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Zipfs Law for Cities: An Empirical Examination

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  • Y Ioannides
  • Henry Overman

Abstract

We use data for metro areas in the United States, from the US Census for 1900 û 1990, to test the validity of Zipf's Law for cities. Previous investigations are restricted to regressions of log size against log rank. In contrast, we use a nonparametric procedure to calculate local Zipf exponents from the mean and variance of city growth rates. This also allows us to test for the validity of Gibrat's Law for city growth processes. Despite variation in growth rates as a function of city size, Gibrat's Law does hold. In addition the local Zipf exponents are broadly consistent with Zipf's Law. Deviations from Zipf's Law are easily explained by deviations from Gibrat's Law.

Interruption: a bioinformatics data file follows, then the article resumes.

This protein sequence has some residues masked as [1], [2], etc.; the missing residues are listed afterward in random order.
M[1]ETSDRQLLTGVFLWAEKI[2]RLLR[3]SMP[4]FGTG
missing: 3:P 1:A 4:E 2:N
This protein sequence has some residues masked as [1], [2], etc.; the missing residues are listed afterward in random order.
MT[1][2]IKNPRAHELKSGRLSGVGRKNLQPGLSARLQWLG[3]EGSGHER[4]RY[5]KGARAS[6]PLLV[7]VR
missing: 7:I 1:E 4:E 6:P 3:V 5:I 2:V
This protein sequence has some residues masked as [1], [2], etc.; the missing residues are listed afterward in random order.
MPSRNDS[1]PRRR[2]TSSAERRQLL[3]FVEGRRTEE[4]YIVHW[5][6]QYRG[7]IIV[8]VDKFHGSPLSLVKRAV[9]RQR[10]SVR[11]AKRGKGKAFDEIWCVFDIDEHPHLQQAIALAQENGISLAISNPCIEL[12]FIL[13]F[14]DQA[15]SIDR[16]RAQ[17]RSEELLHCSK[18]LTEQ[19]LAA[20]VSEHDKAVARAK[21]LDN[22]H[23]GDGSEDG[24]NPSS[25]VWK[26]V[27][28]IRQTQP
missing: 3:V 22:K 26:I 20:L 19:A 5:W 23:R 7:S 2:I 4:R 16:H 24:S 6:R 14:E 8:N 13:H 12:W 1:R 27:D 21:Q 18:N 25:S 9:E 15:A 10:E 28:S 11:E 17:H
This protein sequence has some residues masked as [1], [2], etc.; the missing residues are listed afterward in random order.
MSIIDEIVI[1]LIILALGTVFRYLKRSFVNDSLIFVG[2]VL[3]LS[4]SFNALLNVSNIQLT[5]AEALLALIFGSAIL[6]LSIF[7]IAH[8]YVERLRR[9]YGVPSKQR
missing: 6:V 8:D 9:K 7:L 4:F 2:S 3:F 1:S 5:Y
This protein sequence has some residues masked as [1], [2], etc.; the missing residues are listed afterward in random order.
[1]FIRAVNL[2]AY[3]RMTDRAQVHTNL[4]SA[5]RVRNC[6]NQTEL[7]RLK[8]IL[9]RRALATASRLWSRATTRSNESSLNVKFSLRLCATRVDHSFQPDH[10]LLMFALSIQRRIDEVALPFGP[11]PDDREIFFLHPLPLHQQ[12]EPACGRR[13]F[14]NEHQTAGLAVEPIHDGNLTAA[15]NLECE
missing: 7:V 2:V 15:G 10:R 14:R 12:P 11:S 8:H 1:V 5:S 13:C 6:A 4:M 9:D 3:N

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Bibliographic Info

Paper provided by Centre for Economic Performance, LSE in its series CEP Discussion Papers with number dp0484.

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Date of creation: Nov 2000
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Handle: RePEc:cep:cepdps:dp0484

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Web page: http://cep.lse.ac.uk/_new/publications/series.asp?prog=CEP

Related research

Keywords: Urban growth; Zipfs Law; Gibrats Law; estimation of Brownian motion;

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  1. Henry G. Overman & Yannis Ioannides, 2000. "Cross sectional evolution of the US city size distribution," LSE Research Online Documents on Economics 20137, London School of Economics and Political Science, LSE Library.
  2. Harris Dobkins, Linda & Ioannides, Yannis M., 2001. "Spatial interactions among U.S. cities: 1900-1990," Regional Science and Urban Economics, Elsevier, vol. 31(6), pages 701-731, November.
  3. Xavier Gabaix, 1999. "Zipf'S Law For Cities: An Explanation," The Quarterly Journal of Economics, MIT Press, vol. 114(3), pages 739-767, August.
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